Olivier Le Moal - stock.adobe.co
Growth in small cell deployments by operators is set to surge in the coming months as commercialisation of 5G mobile networks nears. Use of the technology is proliferating in countries that have lowered regulatory barriers relating to cost, site approval and deployment processes, according to research on behalf of the Small Cell Forum (SCF).
The SCF – a telecoms organisation dedicated to promoting and supporting the development and deployment of small cell tech – found that deployments will grow by 92% in North America and by 74% in Southeast Asia through to 2019.
Growth in Europe was lagging both of these regions, said the SCF, because efforts to lobby regulators in North America and Asia to bring about more favourable regulatory processes were paying off.
The organisation said that in the best case, small cell deployments could reach 11.4 million units by 2025, compared with 7.1 million without appropriate regulatory support.
“Small cells will provide the backbone upon which 5G will be built,” said SCF chair David Orloff, “and as regulations ease and barriers lower, we are seeing operators realise their plans for truly dense HetNets to support the networks of today and the future.
“The Forum and its partners have spent considerable amounts of time working with regulators around the world, sharing our considerable expertise to create an environment in which small cells can realise their potential.
“While this is reaping rewards in many regions, there are others who run the risk of being left behind – and it is critical that regulators allow operators the freedom to build out the next-generation networks and the enhanced connectivity they will bring.”
For enterprise networks, the SCF’s research found a number of factors likely to accelerate deployment, including lower deployment costs, clarity around how cost and risk are shared between operator and enterprise customer, and clarity around return on investment (ROI).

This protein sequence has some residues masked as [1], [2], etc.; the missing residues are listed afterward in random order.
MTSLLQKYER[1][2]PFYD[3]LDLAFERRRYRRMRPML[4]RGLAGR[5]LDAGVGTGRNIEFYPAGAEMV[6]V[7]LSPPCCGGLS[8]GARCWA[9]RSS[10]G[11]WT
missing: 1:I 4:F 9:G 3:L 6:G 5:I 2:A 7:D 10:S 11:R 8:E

The report noted that cost considerations were paramount for businesses, and many of the other important enablers for small cells were geared to lower total cost of ownership and the effort required by the IT department (or operator) to deploy them.
It said convergence of small cells with edge compute nodes, particularly for internet of things (IoT) use cases, would also drive deployments.
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Meanwhile, network builders Arqiva and CityFibre have announced a multimillion-pound pilot of small cell technology for 5G in the London borough of Hammersmith and Fulham.
The joint trial will see CityFibre build a brand-new 15km, high-density, multi-operator-capable fibre network to enable operators to deploy small cells quickly and easily to connect homes and businesses to a 5G network.
Hammersmith and Fulham is one of 14 London boroughs with which Arqiva holds a concession contract enabling it to place network hardware – such as small cells – on street furniture such as lampposts. The firm is already working with O2 to install 300 small cells in London to shore up the operator’s existing 4G network.
It believes the ability to exploit street assets is critical to the densification of networks that will be needed to support 5G, along with the deployment of more street cabinets to provide a shared space for multiple operators to connect their small cells to the fibre backhaul. The pilot will see CityFibre add 90 new cabinets.
“As demand for data continues to increase exponentially, the pressures on networks will continue to grow and densification using street furniture and small cells is critical to deliver the network of the future,” said David Crawford, Arqiva MD of telecoms and M2M.
“Our aim with this project is to show the business and consumer benefits of this architecture and a successful roll-out in Hammersmith and Fulham can be the prelude to a wider deployment in future.”
CityFibre commercial director Rob Hamlin added: “This has been an invaluable exercise to demonstrate the capability of our fibre networks to support the next generation of 5G small cells and services. 5G networks will only work on fibre and a new, modern infrastructure is needed at scale to support them.
“With our £2.5bn roll-out of full-fibre infrastructure to five million homes already under way, we are creating a 5G-ready network platform nationwide that will provide the best network at the best economics for mobile network operators.”